• Interactive Student Response: Again, given the prevalence of smart phones, tablets, and other connected devices, using QR codes to engage students during a classroom presentation is one possibility for making a lesson interactive. Any in-class activity can make use of QR codes to allow students to test their knowledge via multiple choice questions, provide tips for solving in-class problems, as group discussion starters, or as enrichment activities. The possibilities are only limited by the instructor’s imagination and willingness carve out the time to do the legwork to generate the codes.

These are just a few of the ways in which QR codes can be incorporated into the higher education classroom. Thinking about them as doorways for bringing outside resources into the classroom, or for helping student to connect with information beyond the walls of the university provides a starting point for thinking about how these simple little squares could enhance any lesson.

For more ideas check out this LiveBinders compilation by Steven Anderson which contains a great collection of resources about QR codes and their use in education.

The Benefits
Just like any new technology, QR codes have a learning curve to overcome before they can be integrated into the classroom. Fortunately, it is a pretty shallow curve, particularly if you already incorporate web-based resources into your curriculum. Even a slight curve can be daunting for some though, so here are a few of the benefits of incorporating QR codes that might help convince those who are reluctant to adopt new tech tools.

  • Coolness factor: While this is a minor consideration, being up-to-date with and incorporating the latest technology into your teaching makes students feel like their education isn’t outdated, and being an innovator never hurts with reappointment committees.
  • Interactivity: QR codes let students be active in their learning. At a minimum they offer an interesting way to push information to learners. At their best and most creative use, QR codes can provide true interactivity and engagement, and that translates to more effective and efficient learning.
  • Easy connections: One of the main reasons to use technology in education is because of its potential to make life easier for the teacher and the student. The scan and pop ability that QR codes give to portable devices accelerates the retrieval of information and can get students engaged more quickly than almost any other means of content delivery.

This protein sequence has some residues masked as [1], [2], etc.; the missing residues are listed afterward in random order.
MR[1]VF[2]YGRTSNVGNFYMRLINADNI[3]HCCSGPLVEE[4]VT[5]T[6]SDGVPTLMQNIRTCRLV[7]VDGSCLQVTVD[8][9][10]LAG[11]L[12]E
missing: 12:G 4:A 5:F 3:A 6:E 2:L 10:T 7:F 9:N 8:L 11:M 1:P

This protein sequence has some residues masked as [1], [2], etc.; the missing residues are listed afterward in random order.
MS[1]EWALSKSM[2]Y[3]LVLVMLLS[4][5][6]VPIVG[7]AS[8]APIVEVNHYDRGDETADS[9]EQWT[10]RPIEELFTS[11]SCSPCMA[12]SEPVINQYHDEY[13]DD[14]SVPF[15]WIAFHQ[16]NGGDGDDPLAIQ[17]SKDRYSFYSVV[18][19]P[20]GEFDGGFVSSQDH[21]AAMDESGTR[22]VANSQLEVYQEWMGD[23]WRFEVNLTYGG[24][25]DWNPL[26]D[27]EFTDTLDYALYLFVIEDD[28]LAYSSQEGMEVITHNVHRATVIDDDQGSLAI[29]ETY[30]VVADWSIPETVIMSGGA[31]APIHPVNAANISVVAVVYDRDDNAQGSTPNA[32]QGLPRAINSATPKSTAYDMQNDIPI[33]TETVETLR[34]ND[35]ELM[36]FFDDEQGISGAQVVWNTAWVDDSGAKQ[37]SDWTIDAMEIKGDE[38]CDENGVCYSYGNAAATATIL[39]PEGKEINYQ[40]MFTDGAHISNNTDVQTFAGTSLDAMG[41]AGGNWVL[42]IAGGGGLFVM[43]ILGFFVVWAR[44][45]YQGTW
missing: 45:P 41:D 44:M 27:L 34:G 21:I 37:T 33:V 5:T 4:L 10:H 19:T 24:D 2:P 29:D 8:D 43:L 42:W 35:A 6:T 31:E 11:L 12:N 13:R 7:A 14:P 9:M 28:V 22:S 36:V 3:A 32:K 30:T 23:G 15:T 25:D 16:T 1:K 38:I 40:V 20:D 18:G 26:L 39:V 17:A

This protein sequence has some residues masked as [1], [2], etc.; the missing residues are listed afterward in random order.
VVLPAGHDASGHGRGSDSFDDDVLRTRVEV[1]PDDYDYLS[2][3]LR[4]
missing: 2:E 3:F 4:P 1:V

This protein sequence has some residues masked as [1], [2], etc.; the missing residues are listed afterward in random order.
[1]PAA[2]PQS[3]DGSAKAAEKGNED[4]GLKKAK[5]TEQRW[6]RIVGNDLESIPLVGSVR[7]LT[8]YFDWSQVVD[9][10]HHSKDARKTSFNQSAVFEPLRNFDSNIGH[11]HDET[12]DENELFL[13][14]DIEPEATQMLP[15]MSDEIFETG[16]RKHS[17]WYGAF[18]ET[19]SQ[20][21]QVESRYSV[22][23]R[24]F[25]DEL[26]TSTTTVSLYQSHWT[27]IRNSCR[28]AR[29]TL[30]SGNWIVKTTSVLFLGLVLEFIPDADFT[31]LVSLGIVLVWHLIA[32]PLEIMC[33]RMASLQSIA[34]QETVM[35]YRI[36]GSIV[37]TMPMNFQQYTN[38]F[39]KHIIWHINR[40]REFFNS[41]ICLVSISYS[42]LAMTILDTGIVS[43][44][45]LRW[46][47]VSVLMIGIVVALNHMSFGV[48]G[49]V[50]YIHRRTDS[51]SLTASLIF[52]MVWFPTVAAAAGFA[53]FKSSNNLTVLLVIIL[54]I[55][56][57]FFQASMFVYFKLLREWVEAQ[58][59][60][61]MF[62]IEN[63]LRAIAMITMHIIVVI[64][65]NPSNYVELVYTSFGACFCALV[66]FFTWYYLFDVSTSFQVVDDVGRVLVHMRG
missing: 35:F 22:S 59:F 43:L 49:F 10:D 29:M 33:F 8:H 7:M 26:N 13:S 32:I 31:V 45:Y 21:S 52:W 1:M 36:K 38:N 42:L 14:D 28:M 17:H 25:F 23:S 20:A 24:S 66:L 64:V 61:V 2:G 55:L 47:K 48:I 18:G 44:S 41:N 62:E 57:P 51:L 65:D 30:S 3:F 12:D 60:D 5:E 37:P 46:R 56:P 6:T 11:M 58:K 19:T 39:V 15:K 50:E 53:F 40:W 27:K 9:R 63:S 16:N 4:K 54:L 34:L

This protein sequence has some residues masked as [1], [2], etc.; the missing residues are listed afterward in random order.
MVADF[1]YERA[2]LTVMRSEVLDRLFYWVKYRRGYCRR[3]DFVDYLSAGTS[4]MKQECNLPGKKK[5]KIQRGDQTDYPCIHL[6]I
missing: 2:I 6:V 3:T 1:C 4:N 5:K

• Accessibility: With a wealth of free QR code generation tools available online, this is a medium that requires little or no background knowledge or searching in order to find useful and helpful resources. This ZDNet article,  50 QR Code resources for the classroom, provides a comprehensive list of web-based tools that can get you started using QR codes immediately.
  • Portability: QR codes are intended to be used with portable, connected devices. Most students have them, expect to use them, and are excited by the prospect of being able to use them in the classroom. Additionally, the use of mobile technology and resources that support it frees students, instructors, and learning from the confines of the classroom. Learning can happen in more authentic contexts, or at times and in places that are convenient to students.

Ultimately the choice to use or not use QR codes in higher education comes down to a matter of personal preference. They do, to a certain extent represent a fad that will have its heyday then pass into obscurity (anyone remember Web Quests?), most likely to be replaced by the vastly superior Augmented Reality. However, using them now can simplify your life a bit and help to engage students. It will also help you understand what you are looking at the next time you go to a store and see a funny, spotty square on _________________ (fill in product name here).